by Dan Goldin (@post_trash_)
Portland’s Cry Babe formed out of a shared necessity, a release from the frustrations around them. The trio’s debut is fully realized and rightfully outraged, an album that finds strength in female empowerment and moving on from previously crappy situations to brighter days ahead. Be Cool, due out today, February 14th via Good Cheer Records (Floating Room, Turtlenecked, Babehoven) is built on four songs with varying emotional stages, but fragility isn’t one of them. Their songs are tough and driving, taking influence from artists like Mitski and Angel Olsen, but carving their own aggressive niche in the punk world with howling vocals and crunchy guitars that tear forward with a victorious pummel. The bullshit, is not needed.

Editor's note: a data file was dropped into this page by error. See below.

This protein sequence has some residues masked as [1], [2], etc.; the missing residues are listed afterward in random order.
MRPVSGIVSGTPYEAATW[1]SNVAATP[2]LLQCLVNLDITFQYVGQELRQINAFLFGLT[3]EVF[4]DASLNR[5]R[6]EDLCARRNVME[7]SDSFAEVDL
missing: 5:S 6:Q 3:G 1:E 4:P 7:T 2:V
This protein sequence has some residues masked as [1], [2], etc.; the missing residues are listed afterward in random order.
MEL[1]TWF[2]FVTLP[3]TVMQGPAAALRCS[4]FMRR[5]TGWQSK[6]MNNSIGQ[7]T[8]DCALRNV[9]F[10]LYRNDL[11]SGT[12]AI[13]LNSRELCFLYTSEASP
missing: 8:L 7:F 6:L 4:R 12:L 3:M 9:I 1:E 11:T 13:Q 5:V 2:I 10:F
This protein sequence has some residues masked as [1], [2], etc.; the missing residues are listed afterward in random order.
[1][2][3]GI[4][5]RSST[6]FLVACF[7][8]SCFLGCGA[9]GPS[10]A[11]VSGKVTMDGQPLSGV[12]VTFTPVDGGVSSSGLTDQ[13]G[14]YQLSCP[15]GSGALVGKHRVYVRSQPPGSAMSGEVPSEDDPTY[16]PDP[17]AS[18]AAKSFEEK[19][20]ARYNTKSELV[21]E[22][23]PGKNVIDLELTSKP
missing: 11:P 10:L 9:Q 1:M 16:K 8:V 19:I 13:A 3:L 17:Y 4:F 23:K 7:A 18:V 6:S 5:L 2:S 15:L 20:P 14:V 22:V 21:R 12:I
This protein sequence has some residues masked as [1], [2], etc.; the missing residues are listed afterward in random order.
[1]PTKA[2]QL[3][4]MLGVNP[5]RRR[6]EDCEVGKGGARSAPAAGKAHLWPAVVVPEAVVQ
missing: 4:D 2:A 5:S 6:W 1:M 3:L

“Glasses” opens the record with a dreamy melody that feels soft and distant, but as they tempo picks up and the rhythm comes in with a sludgy thud, Cry Babe’s sound becomes delightfully unrestraint, keeping the lulling charm even as the distortion surges. Anaïs Genevieve’s (vocals/guitar) is powerful and adept at shifting from sweetened melodies to lower register yelps, the variation uniquely impressive (especially on “Johnny” where the vocals let it all go). “Picard” takes a brighter approach with a twinkly intro that feels near like a musical affirmation, the song asks the question, “how can I be my own woman, and also yours too? I’m relying on you for my own approval.” “Soft Honk” a song about creeps honking at woman, takes a pop-punk approach with gang vocals and a bouncing rhythm, but weaves in a plodding synth and a menacing bass line that keep it in darker punk territory. By the time Genevieve’s swirling chorus of “fuck you” hits, you’re in complete agreement. The world is broken, but Cry Babe are ready to take it back.